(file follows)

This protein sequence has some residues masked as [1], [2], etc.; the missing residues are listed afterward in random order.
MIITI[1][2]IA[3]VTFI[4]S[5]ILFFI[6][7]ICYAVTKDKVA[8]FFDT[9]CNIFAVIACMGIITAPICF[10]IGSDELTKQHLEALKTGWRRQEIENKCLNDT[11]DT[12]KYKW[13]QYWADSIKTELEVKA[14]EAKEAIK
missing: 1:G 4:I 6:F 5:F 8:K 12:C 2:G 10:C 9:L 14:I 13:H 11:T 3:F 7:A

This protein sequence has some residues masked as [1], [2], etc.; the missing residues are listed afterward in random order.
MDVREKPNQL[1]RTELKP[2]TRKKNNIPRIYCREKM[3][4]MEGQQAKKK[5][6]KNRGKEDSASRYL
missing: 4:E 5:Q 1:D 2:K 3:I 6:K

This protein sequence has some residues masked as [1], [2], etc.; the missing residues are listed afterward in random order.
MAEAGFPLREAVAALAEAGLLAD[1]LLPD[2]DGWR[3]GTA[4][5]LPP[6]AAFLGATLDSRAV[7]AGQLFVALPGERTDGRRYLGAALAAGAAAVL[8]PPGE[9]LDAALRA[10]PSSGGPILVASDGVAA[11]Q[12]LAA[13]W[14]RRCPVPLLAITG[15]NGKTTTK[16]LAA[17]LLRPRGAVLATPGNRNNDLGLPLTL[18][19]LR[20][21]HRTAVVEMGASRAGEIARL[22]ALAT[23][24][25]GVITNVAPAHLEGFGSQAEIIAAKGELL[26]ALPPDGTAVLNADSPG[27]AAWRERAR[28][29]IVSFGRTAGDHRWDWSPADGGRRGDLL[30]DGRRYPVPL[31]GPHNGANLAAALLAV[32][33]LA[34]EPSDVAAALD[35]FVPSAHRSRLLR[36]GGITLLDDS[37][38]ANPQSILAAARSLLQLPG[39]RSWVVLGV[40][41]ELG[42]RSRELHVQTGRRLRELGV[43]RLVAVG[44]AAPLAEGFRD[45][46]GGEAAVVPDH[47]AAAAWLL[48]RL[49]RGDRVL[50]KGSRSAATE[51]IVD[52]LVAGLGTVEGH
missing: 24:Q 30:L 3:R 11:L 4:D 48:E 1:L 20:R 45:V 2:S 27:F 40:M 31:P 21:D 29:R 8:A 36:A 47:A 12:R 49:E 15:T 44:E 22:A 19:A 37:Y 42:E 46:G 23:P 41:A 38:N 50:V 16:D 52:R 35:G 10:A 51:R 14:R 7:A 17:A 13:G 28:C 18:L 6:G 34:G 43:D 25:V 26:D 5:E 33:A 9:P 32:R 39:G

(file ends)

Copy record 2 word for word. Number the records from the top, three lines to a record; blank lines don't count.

This protein sequence has some residues masked as [1], [2], etc.; the missing residues are listed afterward in random order.
MDVREKPNQL[1]RTELKP[2]TRKKNNIPRIYCREKM[3][4]MEGQQAKKK[5][6]KNRGKEDSASRYL
missing: 4:E 5:Q 1:D 2:K 3:I 6:K